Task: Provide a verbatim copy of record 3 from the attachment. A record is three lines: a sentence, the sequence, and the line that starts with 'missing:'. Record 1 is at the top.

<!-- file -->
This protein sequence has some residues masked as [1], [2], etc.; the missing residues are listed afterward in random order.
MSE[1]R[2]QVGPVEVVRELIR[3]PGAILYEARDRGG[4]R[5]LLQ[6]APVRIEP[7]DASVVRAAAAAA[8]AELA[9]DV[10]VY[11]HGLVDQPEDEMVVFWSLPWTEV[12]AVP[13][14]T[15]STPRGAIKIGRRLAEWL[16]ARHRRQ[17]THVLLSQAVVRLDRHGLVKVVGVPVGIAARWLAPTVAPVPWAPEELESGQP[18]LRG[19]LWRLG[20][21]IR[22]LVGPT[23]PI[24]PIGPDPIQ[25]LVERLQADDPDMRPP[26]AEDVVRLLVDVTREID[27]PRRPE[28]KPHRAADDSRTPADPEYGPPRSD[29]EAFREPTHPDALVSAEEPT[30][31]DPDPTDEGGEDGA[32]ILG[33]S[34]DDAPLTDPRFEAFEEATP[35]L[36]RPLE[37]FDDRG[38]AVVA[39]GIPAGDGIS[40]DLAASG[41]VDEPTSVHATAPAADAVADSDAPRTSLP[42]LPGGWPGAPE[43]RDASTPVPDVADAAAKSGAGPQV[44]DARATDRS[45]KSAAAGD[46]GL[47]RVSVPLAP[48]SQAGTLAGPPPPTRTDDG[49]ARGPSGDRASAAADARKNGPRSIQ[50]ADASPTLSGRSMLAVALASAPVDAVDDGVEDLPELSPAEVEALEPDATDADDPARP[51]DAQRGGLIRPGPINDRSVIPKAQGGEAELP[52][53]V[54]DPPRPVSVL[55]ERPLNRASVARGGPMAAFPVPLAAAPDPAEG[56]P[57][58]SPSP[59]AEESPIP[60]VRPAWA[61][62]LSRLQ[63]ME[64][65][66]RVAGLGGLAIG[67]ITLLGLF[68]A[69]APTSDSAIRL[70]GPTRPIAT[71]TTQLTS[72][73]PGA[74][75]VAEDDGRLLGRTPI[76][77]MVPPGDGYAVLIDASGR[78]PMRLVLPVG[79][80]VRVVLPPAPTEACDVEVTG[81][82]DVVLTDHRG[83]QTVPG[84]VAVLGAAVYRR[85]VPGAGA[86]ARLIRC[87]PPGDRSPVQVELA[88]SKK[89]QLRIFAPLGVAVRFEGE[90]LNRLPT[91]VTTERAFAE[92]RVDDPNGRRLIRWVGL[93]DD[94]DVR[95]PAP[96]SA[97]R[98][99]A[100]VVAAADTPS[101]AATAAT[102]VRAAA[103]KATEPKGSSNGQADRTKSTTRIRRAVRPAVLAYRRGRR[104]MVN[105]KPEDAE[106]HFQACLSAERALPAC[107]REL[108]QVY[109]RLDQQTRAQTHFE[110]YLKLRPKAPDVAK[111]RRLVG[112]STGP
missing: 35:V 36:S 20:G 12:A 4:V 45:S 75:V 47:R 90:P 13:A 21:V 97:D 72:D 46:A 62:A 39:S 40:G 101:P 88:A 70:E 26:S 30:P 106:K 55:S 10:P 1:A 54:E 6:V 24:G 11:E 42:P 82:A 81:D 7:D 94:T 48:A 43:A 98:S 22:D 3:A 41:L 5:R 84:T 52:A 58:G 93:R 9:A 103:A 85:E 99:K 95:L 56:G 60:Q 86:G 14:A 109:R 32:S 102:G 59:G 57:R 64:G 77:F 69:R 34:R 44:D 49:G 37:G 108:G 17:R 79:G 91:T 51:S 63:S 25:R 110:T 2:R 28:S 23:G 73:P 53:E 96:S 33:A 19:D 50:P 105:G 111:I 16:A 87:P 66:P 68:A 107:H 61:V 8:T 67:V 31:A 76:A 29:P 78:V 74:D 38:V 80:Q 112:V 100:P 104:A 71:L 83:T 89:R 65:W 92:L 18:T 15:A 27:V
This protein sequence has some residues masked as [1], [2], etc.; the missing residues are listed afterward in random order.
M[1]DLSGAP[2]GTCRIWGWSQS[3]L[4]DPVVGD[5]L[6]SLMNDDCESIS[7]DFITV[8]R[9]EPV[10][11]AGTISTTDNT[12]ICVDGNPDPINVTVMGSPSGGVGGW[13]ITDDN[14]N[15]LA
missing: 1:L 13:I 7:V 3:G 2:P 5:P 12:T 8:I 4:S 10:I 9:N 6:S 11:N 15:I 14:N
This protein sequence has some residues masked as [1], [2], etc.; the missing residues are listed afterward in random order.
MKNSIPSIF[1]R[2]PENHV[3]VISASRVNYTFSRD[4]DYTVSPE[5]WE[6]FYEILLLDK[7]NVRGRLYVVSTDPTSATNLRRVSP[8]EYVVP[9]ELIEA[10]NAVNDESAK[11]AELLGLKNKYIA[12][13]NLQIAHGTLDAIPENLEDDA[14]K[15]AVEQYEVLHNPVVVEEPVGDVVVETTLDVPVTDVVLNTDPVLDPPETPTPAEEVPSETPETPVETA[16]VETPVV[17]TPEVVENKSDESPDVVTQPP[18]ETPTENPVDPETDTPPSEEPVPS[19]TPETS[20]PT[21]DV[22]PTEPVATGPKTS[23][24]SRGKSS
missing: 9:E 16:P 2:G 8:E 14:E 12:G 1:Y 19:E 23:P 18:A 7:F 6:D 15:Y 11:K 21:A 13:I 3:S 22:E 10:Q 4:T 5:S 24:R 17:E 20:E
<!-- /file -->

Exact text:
This protein sequence has some residues masked as [1], [2], etc.; the missing residues are listed afterward in random order.
MKNSIPSIF[1]R[2]PENHV[3]VISASRVNYTFSRD[4]DYTVSPE[5]WE[6]FYEILLLDK[7]NVRGRLYVVSTDPTSATNLRRVSP[8]EYVVP[9]ELIEA[10]NAVNDESAK[11]AELLGLKNKYIA[12][13]NLQIAHGTLDAIPENLEDDA[14]K[15]AVEQYEVLHNPVVVEEPVGDVVVETTLDVPVTDVVLNTDPVLDPPETPTPAEEVPSETPETPVETA[16]VETPVV[17]TPEVVENKSDESPDVVTQPP[18]ETPTENPVDPETDTPPSEEPVPS[19]TPETS[20]PT[21]DV[22]PTEPVATGPKTS[23][24]SRGKSS
missing: 9:E 16:P 2:G 8:E 14:E 12:G 1:Y 19:E 23:P 18:A 7:F 6:D 15:Y 11:K 21:A 13:I 3:S 22:E 10:Q 4:T 5:S 24:R 17:E 20:E